‘Encore!’ will make you laugh, cry, and will help you work through all your remaining high school issues
High school theater is such a uniquely beautiful thing. Ask any “theater kid” about their high school experience, and you’re likely to hear how drama club was a safe haven of sorts for anyone who felt like they didn’t belong. The bottom line is, being involved in theater in your youth can profoundly change you for the better. Encore! on Disney+ is a love letter to high school musicals, but it’s a show for the whole family.
There are very few perfect hours of television, but somehow Encore! nails it every single week. Produced by the musically inclined and beloved Kristen Bell, Encore! reunites the casts of high school musicals from 12, 15, and 20 years ago (or more) to come together once again within the walls of their alma mater and put on the show once again.
But of course, there’s a catch: they have five days. FIVE DAYS. That’s less than a week to re-learn lines, nail the choreography, and belt out musical numbers they haven’t sung in decades. But each cast gets a helping hand from a renowned Broadway director, choreographer, and professional Broadway chorus members to ensure their production doesn’t fall as flat as those high notes.
As with any group of people that attended high school together, each part of the spectrum is represented in most episodes: the homecoming queen, the jock that auditioned out of boredom, the spurned lover looking to seek revenge (if you want to overdose on cringe, watch the “Annie Get Your Gun” episode first), the “ladies’ man,” the drama queen, and the quieter misfits with heart-wrenching stories to tell. In the first episode, where the cast of a 1996 California high school class performed Annie, two classmates are recalling their glory days fondly when another student mentions that he was physically assaulted at school for being gay — and no one in the cast knew.
One central glue that holds many of these former classmates together is their collective love of the drama teachers they had back in high school. For many of them, these teachers acted as surrogate parents to children who needed emotional (and at times, financial) support from an adult — and they found it at school. In an episode set at Saginaw High School in Texas, the drama teacher describes paying for the cap and gown of a student who almost dropped out of school before auditioning for Beauty and the Beast. Another drama teacher let a student who was battling cancer take naps on her classroom couch.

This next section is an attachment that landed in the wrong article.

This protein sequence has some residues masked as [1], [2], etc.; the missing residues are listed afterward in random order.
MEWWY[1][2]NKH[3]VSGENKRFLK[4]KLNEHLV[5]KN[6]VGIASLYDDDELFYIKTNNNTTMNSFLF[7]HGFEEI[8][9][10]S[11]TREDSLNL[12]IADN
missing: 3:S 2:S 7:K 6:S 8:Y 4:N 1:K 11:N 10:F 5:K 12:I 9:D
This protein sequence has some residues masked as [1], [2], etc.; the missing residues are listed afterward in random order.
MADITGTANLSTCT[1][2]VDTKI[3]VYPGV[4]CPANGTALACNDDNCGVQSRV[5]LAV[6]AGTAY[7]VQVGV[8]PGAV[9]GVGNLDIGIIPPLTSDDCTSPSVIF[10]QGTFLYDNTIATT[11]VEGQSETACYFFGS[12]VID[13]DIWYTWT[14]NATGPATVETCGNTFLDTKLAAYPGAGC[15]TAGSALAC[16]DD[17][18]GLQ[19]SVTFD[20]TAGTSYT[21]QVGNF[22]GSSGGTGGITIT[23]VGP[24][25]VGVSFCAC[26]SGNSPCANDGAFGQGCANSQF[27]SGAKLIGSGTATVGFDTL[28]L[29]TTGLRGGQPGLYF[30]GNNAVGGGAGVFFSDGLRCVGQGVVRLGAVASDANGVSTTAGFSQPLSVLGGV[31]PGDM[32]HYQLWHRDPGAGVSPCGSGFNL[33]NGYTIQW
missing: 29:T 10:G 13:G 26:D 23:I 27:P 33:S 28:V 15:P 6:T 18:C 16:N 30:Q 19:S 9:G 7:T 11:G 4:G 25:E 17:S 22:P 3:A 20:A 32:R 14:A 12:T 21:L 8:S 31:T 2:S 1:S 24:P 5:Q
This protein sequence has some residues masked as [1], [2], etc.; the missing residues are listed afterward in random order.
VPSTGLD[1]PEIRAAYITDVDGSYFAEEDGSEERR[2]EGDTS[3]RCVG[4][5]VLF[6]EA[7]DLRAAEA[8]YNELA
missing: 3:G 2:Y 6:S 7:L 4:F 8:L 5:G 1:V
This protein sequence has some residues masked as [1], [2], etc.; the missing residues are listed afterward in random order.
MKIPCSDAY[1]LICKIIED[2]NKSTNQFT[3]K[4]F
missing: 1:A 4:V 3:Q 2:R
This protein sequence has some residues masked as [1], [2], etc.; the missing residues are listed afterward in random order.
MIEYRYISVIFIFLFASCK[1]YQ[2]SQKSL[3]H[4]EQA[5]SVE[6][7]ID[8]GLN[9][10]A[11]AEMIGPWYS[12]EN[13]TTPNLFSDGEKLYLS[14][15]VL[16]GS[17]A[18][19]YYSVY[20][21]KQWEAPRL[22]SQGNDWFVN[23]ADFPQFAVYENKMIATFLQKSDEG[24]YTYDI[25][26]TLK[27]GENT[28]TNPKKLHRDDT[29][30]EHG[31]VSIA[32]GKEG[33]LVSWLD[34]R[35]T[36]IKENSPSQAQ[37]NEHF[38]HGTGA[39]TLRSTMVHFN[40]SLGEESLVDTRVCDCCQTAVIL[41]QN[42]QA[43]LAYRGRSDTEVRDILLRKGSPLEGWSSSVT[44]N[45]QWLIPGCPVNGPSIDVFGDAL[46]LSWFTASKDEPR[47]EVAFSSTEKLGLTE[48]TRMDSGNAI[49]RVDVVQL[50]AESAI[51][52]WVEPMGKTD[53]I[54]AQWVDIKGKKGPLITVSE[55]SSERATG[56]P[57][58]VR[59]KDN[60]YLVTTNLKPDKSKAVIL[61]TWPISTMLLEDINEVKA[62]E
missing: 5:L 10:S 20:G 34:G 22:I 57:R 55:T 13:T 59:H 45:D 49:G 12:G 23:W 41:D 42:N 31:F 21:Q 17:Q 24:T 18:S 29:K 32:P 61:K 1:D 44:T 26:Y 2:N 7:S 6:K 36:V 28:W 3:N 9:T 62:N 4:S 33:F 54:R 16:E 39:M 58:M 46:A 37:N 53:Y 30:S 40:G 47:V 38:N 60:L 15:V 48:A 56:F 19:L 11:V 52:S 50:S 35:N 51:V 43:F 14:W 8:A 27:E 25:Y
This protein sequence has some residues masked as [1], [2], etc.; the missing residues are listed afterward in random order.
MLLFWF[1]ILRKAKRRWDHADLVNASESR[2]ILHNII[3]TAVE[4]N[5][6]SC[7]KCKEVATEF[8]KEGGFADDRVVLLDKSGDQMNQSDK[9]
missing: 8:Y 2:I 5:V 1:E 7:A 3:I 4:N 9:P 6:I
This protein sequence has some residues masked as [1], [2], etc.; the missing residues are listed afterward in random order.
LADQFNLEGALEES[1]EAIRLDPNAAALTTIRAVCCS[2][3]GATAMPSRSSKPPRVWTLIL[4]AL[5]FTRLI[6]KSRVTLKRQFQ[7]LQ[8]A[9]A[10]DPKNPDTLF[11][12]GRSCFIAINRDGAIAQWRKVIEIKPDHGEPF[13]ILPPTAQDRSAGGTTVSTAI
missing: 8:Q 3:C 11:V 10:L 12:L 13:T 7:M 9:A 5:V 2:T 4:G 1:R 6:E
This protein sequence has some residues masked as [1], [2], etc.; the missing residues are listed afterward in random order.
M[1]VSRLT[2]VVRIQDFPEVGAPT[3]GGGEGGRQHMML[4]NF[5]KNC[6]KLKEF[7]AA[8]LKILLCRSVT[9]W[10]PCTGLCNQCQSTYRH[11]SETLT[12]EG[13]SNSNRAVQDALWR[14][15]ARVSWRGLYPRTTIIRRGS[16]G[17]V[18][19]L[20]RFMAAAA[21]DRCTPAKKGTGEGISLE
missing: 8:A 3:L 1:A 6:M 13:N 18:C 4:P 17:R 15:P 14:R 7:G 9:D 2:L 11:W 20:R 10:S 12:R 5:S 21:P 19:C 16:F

If you’ve ever been involved in theater — whether in high school, college, or even at the community level — you know this level of kinship and sense of belonging is almost more important than the performance itself.
But if you’re not a self-described “theater kid,” fear not — this show is as hilarious as it is touching. Who wouldn’t want to watch a bunch of moms and dads stumble through show tunes and dance moves they haven’t done since Bill Clinton was in office?
Speaking of the moms and dads in this show, the true highlight of every episode is, of course, the big show. The scenery, costumes, lighting, and acting all come together to make for a genuinely entertaining and impressive performance. But it’s the audience that really steals the show — specifically, the children of the “actors.” Watching the faces of these kids totally light up as they watch their mommies and daddies as Belle or Captain Von Trapp is a guaranteed tear-jerker.
So many of the high school musical alums share how becoming a parent means their interests (like acting) have been put on the back-burner for the foreseeable future. Many of them had dreams of Broadway, and a few of them even made the big move to the Big Apple to give it a go. But, as we can all relate to, once you decide to have children you’re also deciding to put their needs first.
But what Encore! really gives viewers, aside from a solid hour of non-stop engrossing entertainment, is the knowledge that our children need to see us, their parents, doing something that brings us joy. Something that is completely unrelated to who we are as parents. Maybe it’s acting or singing, maybe it’s something completely different. But they need to see that — they need to see us. Because it’ll ultimately help them have the confidence to figure out who they are and what they love someday, too.
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